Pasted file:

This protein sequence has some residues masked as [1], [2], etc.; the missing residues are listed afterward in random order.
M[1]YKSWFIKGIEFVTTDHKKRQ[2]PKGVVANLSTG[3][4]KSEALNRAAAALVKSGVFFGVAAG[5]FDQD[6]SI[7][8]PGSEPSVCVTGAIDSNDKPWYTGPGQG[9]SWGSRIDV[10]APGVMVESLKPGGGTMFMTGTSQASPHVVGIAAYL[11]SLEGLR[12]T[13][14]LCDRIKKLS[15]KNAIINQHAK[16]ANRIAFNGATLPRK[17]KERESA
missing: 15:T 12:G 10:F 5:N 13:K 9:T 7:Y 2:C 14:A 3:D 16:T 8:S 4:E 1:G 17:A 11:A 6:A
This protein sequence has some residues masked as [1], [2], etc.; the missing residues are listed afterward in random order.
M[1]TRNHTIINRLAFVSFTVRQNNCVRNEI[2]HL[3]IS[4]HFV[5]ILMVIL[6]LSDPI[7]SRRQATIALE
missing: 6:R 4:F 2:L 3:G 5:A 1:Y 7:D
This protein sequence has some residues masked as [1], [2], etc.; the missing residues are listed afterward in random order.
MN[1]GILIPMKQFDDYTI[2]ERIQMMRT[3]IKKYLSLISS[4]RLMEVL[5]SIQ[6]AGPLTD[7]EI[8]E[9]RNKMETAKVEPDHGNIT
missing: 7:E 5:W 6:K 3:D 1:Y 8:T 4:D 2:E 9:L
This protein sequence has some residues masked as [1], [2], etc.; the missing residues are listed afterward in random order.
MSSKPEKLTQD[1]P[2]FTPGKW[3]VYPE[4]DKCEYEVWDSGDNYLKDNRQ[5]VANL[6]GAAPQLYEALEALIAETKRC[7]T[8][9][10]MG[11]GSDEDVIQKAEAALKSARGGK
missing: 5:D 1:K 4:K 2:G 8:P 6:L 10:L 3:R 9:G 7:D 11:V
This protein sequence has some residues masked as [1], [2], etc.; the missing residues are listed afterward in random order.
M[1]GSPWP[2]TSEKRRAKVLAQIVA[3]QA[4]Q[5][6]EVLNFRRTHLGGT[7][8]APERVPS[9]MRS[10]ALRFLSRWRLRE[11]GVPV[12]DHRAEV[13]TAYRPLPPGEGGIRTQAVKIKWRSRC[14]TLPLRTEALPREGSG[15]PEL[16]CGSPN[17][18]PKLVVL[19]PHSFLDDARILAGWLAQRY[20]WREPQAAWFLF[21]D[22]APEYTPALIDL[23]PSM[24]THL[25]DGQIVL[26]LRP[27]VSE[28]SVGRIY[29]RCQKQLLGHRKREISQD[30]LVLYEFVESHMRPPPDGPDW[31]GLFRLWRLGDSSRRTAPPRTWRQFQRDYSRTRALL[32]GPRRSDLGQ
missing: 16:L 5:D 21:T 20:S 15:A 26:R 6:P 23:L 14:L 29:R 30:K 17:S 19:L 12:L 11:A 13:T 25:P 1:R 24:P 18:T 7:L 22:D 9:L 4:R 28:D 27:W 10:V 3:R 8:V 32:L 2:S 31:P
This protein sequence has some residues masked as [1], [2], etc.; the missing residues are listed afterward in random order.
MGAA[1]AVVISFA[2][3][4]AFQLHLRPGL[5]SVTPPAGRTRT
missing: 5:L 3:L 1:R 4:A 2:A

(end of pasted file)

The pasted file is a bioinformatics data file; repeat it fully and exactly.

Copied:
This protein sequence has some residues masked as [1], [2], etc.; the missing residues are listed afterward in random order.
M[1]YKSWFIKGIEFVTTDHKKRQ[2]PKGVVANLSTG[3][4]KSEALNRAAAALVKSGVFFGVAAG[5]FDQD[6]SI[7][8]PGSEPSVCVTGAIDSNDKPWYTGPGQG[9]SWGSRIDV[10]APGVMVESLKPGGGTMFMTGTSQASPHVVGIAAYL[11]SLEGLR[12]T[13][14]LCDRIKKLS[15]KNAIINQHAK[16]ANRIAFNGATLPRK[17]KERESA
missing: 15:T 12:G 10:F 5:N 13:K 9:T 7:Y 2:C 14:A 3:D 16:T 8:S 4:E 1:G 17:A 11:A 6:A
This protein sequence has some residues masked as [1], [2], etc.; the missing residues are listed afterward in random order.
M[1]TRNHTIINRLAFVSFTVRQNNCVRNEI[2]HL[3]IS[4]HFV[5]ILMVIL[6]LSDPI[7]SRRQATIALE
missing: 6:R 4:F 2:L 3:G 5:A 1:Y 7:D
This protein sequence has some residues masked as [1], [2], etc.; the missing residues are listed afterward in random order.
MN[1]GILIPMKQFDDYTI[2]ERIQMMRT[3]IKKYLSLISS[4]RLMEVL[5]SIQ[6]AGPLTD[7]EI[8]E[9]RNKMETAKVEPDHGNIT
missing: 7:E 5:W 6:K 3:D 1:Y 8:T 4:D 2:E 9:L
This protein sequence has some residues masked as [1], [2], etc.; the missing residues are listed afterward in random order.
MSSKPEKLTQD[1]P[2]FTPGKW[3]VYPE[4]DKCEYEVWDSGDNYLKDNRQ[5]VANL[6]GAAPQLYEALEALIAETKRC[7]T[8][9][10]MG[11]GSDEDVIQKAEAALKSARGGK
missing: 5:D 1:K 4:K 2:G 8:P 6:L 10:L 3:R 9:G 7:D 11:V
This protein sequence has some residues masked as [1], [2], etc.; the missing residues are listed afterward in random order.
M[1]GSPWP[2]TSEKRRAKVLAQIVA[3]QA[4]Q[5][6]EVLNFRRTHLGGT[7][8]APERVPS[9]MRS[10]ALRFLSRWRLRE[11]GVPV[12]DHRAEV[13]TAYRPLPPGEGGIRTQAVKIKWRSRC[14]TLPLRTEALPREGSG[15]PEL[16]CGSPN[17][18]PKLVVL[19]PHSFLDDARILAGWLAQRY[20]WREPQAAWFLF[21]D[22]APEYTPALIDL[23]PSM[24]THL[25]DGQIVL[26]LRP[27]VSE[28]SVGRIY[29]RCQKQLLGHRKREISQD[30]LVLYEFVESHMRPPPDGPDW[31]GLFRLWRLGDSSRRTAPPRTWRQFQRDYSRTRALL[32]GPRRSDLGQ
missing: 16:L 5:D 21:T 20:S 15:A 26:R 6:P 23:L 14:L 29:R 30:K 17:S 19:L 12:L 11:A 13:T 25:P 1:R 24:P 18:T 7:L 22:D 9:L 4:R 28:D 27:W 10:V 3:R 8:V 32:L 2:S 31:P
This protein sequence has some residues masked as [1], [2], etc.; the missing residues are listed afterward in random order.
MGAA[1]AVVISFA[2][3][4]AFQLHLRPGL[5]SVTPPAGRTRT
missing: 5:L 3:L 1:R 4:A 2:A